So, you only need to expose a page on your application with the metrics formatted according to the Prometheus schema. Although, what happens if the application is not yours? What if you want to monitor the database? Or your message bus? Or even the machine at the OS level? Well, it’s here that the exporters enter the scene.
A bunch of different exporters do that, collect data from a specific application and expose an http page to Prometheus with all this data.
So what is our final goal here, in terms of the improvement of our cluster monitoring system? Check the picture below.
What do we see in the picture? Everything starts with the exporters capturing information from our cluster’s components, applications, or environment. From time to time, Prometheus will query these exporters and store this information. Suppose something is wrong or reaches a pre-configured threshold. In that case, Prometheus will send a message to the Alert Manager, that will know how to handle that information, for example, sending an email or sending a message in the Slack channel or something like that.
With all this data stored in Prometheus, we can configure charts and data visualization in Grafana.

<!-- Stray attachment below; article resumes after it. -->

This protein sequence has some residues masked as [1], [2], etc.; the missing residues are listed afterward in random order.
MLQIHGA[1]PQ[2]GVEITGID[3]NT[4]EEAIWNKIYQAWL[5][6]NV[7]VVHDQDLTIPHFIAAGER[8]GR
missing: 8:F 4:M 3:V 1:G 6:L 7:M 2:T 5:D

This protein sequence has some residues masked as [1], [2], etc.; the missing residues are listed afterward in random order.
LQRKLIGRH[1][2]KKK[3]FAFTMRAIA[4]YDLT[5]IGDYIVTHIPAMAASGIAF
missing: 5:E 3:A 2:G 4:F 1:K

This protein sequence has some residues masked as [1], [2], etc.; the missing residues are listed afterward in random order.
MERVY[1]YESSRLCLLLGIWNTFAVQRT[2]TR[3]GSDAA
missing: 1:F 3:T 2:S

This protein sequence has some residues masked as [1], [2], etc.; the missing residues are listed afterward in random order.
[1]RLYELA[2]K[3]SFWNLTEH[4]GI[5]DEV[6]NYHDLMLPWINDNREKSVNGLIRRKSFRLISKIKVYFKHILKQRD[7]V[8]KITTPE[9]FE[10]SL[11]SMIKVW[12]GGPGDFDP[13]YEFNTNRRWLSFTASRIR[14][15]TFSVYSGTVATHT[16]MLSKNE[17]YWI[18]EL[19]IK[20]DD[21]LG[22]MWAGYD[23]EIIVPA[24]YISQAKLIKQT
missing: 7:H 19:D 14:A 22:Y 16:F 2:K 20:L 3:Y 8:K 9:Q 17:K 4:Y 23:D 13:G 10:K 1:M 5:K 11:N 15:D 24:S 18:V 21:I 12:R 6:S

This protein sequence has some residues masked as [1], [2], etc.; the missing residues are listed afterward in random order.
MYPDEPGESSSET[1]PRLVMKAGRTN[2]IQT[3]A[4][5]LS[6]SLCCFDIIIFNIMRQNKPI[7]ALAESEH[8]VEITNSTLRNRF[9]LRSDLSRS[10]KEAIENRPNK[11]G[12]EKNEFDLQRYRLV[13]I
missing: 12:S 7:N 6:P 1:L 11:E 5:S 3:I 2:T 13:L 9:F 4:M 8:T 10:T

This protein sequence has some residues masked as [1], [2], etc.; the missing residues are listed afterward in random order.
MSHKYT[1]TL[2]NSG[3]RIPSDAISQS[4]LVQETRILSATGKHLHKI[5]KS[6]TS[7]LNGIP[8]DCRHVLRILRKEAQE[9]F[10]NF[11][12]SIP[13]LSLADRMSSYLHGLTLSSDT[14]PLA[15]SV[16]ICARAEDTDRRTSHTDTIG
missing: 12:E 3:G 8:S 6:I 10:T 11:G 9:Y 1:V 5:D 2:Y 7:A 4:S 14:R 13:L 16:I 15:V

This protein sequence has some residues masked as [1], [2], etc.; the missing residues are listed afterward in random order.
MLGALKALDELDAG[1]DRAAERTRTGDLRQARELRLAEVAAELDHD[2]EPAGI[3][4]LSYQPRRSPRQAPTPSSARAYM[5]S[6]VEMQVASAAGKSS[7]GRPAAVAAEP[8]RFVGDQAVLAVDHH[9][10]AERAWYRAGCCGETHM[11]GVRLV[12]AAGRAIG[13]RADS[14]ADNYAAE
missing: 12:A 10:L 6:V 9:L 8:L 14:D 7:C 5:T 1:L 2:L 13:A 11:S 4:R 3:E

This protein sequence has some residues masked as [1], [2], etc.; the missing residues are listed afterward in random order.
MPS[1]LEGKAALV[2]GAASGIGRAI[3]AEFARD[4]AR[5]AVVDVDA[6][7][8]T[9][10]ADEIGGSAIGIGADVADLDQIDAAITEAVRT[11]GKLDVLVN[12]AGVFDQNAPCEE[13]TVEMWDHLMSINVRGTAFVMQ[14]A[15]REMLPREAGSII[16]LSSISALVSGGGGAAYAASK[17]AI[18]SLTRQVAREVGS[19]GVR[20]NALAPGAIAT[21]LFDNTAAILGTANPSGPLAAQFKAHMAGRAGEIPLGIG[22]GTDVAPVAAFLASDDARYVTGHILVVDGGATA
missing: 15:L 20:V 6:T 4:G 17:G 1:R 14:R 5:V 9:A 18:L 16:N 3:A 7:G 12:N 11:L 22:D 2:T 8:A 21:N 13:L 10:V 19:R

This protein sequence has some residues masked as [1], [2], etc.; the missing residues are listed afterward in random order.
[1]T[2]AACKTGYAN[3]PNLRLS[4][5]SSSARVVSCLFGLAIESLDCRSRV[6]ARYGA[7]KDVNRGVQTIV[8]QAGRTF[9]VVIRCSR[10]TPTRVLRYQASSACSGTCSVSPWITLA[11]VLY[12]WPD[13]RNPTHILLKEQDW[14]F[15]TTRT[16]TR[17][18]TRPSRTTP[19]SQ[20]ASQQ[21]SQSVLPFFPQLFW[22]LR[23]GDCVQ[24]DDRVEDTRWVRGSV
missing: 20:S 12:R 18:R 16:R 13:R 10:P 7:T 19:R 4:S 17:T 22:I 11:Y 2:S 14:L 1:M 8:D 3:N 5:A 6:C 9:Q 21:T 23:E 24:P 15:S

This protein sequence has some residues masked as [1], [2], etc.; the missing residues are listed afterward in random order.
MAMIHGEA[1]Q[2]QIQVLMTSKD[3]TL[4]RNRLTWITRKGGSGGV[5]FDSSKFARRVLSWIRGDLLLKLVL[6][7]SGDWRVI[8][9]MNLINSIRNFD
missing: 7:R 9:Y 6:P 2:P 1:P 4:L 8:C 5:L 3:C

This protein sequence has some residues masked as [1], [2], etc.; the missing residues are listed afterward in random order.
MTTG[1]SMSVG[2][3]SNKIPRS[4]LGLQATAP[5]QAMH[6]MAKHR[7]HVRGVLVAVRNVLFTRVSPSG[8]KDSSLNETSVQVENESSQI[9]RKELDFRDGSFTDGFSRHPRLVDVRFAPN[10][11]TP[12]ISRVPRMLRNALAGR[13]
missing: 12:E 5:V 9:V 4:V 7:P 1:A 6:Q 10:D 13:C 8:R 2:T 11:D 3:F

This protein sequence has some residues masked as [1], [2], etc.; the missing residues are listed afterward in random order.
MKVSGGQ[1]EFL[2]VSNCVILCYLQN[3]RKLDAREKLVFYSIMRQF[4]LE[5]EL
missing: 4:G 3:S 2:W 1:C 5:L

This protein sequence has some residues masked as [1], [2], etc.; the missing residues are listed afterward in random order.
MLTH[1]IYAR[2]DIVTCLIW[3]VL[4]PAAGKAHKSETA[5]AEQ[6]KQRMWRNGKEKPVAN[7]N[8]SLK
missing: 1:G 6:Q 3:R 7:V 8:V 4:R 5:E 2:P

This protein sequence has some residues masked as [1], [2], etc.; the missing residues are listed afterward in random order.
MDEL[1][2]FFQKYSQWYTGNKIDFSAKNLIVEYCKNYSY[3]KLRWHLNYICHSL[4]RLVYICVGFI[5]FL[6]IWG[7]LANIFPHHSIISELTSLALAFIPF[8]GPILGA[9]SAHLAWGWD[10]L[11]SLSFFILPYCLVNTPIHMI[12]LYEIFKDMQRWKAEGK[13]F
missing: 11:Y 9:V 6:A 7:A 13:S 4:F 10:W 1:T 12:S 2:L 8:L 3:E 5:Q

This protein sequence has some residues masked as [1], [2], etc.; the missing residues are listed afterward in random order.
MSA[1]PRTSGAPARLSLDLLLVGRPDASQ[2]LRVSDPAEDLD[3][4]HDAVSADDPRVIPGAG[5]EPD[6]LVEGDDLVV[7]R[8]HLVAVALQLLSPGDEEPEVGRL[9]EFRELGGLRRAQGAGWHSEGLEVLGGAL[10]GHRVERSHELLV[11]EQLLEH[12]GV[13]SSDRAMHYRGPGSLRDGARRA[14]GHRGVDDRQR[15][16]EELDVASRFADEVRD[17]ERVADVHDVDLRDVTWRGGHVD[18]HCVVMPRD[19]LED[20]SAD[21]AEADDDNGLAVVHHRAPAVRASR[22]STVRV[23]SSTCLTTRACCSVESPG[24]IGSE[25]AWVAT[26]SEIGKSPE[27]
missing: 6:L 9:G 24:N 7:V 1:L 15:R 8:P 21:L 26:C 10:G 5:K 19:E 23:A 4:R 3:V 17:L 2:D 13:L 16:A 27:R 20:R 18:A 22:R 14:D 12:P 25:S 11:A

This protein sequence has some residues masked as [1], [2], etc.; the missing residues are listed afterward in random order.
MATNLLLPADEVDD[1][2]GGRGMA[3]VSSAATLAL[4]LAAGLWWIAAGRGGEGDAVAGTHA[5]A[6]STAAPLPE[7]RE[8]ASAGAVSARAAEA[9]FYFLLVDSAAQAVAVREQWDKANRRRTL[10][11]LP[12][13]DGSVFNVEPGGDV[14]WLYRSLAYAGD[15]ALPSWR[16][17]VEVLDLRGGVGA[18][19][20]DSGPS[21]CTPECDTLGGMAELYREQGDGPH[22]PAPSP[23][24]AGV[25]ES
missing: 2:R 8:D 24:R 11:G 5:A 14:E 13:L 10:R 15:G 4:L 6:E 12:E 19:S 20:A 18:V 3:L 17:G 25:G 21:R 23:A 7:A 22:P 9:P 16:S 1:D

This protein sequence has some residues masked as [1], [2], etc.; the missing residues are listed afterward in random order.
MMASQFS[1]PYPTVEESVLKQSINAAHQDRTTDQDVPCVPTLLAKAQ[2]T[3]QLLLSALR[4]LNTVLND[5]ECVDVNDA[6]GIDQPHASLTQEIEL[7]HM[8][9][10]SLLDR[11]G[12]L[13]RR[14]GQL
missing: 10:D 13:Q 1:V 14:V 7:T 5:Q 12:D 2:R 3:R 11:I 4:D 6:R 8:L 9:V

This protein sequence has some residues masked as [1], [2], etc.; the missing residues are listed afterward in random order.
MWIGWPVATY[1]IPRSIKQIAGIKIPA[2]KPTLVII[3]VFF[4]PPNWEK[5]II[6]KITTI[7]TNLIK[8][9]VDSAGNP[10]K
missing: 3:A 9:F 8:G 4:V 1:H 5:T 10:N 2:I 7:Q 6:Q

As you can imagine, this configuration can be tedious and time-consuming. But we have a good alternative I will show you here. Kube-Prometheus is a repository on GitHub with a series of manifests, Grafana dashboards, and Prometheus rules ready to use. It’s a great head start for your cluster monitoring. You already collect and visualize valuable data out of the box, and you can edit and change these configurations as necessary.
The GitHub repository can be accessed here: https://github.com/prometheus-operator/kube-prometheus, and the components included in the package are:
- The Prometheus Operator
- Highly available Prometheus
- Highly available Alertmanager
- Prometheus node-exporter
- Prometheus Adapter for Kubernetes Metrics APIs
Install Kube-Prometheus is easy. First, we need to clone the official GitHub repository. After that, we will execute the manifests present into the manifests/setup folder… It will create all the CRDs we need to operate the Prometheus, Grafana, and alert manager. It will also create the monitoring namespace for us.
kubectl create -f manifests/setup
We can check our CRDs (Custom Resource Definitions) and see the ones we created present in our cluster.
Now, let’s apply the rest of the manifests.
kubectl apply -f manifests
It should install all the Kube-Prometheus Stack (a lot of stuff); you can check the pods in the monitoring namespace.